10 thoughts on “No God, No Family, Only For Country

  1. Hi Austin, this is an intriguing post on how religion in Russia changed under the Soviet Union, and how the conception of family changed with it! To me, it’s fascinating that, under a system meant to be entirely atheist, 57% of the population identified as believers. What are the implications of this for Soviet society? Overall, this is a thought-provoking post, though in the future it might be good to include and analyze more primary sources, like the texts of specific decrees/laws, newspaper articles, etc!

    Liked by 1 person

    1. What Emma said! I’m intrigued that more than half the population identified as believers at a time when it was dangerous to do so. Your focus on the family is also really interesting and raises important questions around what female emancipation meant after the revolution. We talked a lot about “new men and women,” and I’m wondering how you see those discussions at work here.
      Do make sure to cite your sources — we need to know where your images come from (include a link if at all possible). And it might be worth giving that last paragraph another run through in terms of proofreading. Thanks for this post!


  2. Hello Austin! I really liked your post on propaganda against religion under the Soviet Union. I actually was not aware of this before I read your blogpost, so thank you! I really liked the poster you used, as well. It’s very provoking and shocking.


  3. Good post. I like the title. I also really like the quote you used from Marx. I also find it interesting as others have said how many stayed religious when their lives were on the line. Crazy to think what more the soviets could’ve done if that didn’t work.


  4. Austin, I actually think that 57% of the Soviet populace identifying as believers is an unusually high number… given the circumstances. I wouldn’t be surprised if the majority of Soviet people identified as believers throughout the entire course of Soviet history.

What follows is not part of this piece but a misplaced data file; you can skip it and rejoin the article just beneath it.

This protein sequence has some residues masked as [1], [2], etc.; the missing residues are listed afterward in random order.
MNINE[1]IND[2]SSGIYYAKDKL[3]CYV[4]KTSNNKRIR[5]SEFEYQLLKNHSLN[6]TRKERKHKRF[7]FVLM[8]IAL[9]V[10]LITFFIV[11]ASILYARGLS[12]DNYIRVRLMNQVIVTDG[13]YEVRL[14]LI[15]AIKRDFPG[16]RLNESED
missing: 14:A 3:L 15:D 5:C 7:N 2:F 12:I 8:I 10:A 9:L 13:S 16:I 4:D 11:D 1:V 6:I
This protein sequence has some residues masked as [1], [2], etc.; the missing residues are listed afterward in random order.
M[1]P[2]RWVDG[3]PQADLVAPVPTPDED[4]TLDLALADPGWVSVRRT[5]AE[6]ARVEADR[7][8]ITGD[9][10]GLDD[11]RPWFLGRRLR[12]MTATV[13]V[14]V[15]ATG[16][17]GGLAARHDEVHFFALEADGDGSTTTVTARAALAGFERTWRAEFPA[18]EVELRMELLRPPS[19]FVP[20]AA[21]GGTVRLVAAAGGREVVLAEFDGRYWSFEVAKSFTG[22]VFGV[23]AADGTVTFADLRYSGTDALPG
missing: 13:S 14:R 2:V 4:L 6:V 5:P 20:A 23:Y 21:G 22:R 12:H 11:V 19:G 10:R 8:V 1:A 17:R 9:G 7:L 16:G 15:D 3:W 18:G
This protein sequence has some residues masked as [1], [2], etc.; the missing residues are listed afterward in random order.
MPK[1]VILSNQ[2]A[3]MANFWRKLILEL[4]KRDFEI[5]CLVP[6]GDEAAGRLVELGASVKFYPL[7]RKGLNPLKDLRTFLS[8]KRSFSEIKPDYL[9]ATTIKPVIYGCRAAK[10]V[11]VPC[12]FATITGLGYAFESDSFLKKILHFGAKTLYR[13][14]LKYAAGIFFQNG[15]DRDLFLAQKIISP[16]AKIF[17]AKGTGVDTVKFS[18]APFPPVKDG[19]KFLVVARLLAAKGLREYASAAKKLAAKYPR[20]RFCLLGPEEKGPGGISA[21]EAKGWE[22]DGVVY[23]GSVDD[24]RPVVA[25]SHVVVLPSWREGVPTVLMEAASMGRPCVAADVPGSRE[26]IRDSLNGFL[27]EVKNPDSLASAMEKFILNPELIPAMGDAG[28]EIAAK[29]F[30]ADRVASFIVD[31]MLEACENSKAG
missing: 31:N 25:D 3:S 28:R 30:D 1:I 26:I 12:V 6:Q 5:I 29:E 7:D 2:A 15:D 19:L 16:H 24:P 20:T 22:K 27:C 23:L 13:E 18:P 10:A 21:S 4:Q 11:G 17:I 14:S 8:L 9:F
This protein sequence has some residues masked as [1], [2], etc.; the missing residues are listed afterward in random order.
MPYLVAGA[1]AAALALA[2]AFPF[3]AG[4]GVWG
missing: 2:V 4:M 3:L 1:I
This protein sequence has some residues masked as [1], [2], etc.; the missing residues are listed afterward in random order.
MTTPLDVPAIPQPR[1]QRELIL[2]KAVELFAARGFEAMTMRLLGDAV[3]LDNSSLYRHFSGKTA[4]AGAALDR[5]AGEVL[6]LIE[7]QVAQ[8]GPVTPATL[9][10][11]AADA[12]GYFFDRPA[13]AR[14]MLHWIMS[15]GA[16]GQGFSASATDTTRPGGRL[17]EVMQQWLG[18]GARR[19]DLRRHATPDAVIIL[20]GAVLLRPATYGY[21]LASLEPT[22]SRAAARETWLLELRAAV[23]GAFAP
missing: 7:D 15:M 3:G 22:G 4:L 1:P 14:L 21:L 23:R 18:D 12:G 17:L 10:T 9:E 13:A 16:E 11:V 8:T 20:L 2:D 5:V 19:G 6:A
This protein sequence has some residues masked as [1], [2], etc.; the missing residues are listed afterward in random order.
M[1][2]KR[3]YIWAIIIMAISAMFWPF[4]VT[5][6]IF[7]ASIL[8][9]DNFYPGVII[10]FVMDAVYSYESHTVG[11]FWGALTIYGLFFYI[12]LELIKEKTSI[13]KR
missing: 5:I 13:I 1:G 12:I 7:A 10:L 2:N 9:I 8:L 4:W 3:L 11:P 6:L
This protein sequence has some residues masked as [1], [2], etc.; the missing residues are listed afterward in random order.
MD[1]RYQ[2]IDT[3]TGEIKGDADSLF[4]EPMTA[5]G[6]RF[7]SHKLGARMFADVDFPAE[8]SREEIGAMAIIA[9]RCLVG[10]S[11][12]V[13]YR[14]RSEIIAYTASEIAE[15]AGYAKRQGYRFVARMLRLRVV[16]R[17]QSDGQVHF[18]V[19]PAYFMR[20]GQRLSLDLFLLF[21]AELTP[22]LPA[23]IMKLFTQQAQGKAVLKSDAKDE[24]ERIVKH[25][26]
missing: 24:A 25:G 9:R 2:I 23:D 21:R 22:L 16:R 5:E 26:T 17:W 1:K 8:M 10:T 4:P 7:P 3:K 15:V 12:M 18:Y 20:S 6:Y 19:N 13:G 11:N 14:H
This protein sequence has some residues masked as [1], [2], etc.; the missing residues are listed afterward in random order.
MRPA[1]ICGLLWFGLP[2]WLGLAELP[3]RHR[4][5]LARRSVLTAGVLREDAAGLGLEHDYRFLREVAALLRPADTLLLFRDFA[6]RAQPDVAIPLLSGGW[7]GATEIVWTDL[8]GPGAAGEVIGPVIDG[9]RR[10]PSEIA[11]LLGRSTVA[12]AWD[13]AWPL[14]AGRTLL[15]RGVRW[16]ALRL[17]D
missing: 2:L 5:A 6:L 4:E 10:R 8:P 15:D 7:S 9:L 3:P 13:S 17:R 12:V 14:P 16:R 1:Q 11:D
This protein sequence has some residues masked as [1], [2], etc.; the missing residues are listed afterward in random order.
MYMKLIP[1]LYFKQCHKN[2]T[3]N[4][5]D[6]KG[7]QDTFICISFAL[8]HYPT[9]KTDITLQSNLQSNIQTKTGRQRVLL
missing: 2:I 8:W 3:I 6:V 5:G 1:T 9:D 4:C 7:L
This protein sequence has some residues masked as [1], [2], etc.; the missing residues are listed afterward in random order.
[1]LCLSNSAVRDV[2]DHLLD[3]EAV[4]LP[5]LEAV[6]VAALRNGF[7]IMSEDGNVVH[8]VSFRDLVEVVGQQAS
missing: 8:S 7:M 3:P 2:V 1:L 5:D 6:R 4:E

5. Hey Austin! Great post! I really liked how much detail you put into it, especially the images you chose to include. I find it interesting how almost liberal (not sure if this is the right thing to call it) Russia was in this decade. Belief in religion is typically seen as a more conservative value. And then there’s also the destruction of the nuclear family, equal rights, abortion, and divorce. I was very surprised to see these were all taking place when the U.S. at this time hadn’t even conceived such thoughts.


  6. Hey Austin, I think this is an intriguing post about how Soviets reacted to Bolshevik religious policy. It is interesting to see how people were willing to back the party, but breaking through with effective religious policy was a touchy subject for many who were devoted to the institution.


  7. Hi Austin! I really enjoyed reading your post. I really liked how you did not just focus on religion and tied in some of the other societal factors that were changing. Also it blows my mind that 57% of the population was still religious, that is really fascinating.


  8. I really like your title! And yea, I agree that it was super shocking that the Russian people really did not have a freedom when it came to specific things that the government felt threatened by, such as religion.